The advantages of the approach we use at Downtown Suites are as follows:

1. The rent can be renegotiated should the market warrant it. The owner can possibly avoid the legislated maximum increase allowed by the provincial government (this year currently 4%) on ongoing agreements.

2. In the event of a sale or the owner wishing to move into their own property, the tenant does not have to be asked to leave, under current legislation the landlord is required to pay one months rent for asking the tenant to move out.

Rents have increased quite significantly over the past year, quality tenants are becoming scarcer and the reality is properties are becoming much less affordable for the tenant rental pool (whose wages haven’t increased in the same ratio). There are also hundreds more rental suites coming on each month even though demand is still quite strong.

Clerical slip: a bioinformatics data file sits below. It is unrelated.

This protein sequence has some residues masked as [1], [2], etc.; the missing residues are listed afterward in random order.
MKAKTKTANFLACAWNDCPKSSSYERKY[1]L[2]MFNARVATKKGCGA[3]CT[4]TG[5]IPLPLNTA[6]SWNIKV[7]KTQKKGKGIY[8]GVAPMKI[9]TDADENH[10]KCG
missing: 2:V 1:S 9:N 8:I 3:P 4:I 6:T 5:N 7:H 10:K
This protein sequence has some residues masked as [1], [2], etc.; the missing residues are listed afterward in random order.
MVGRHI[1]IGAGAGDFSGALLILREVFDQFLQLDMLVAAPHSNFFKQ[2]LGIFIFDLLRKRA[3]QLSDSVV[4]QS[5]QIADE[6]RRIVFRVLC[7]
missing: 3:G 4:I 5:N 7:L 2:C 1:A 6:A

For more info, here is a link to the Residential Tenancy web site which governs these transactions.

What Landlords Should Know

What happens if you own a property and you decide to sell it? What happens with the tenant?

There are very defined rights and responsibilities for both parties, under the Residential Tenancy Act which is the governing act for all rental transactions in the province of British Columbia.
At Downtown Suites, we always rent our properties on a one year lease. The reason we take a one year lease is so we get some longevity with the tenant client, but after that we always go on a month to month basis. That gives flexibility to the owner, should they want to sell their property they then are able to do it. We’ve had a couple of instances where owners have asked us to get another lease from the tenant, and we have done that, and they decide the market is very strong, they want to sell it. The rental lease takes precedence over any sale. It is important to remember that.
It is almost impossible to sell a property with a long lease, even ten months left still on it, they wouldn’t be able to move in for 11 months. The other option is that sometimes you can buy the tenant out, but it’s not a very easy thing to do and of course you are very much in the tenant’s pocket then – they are writing the rules.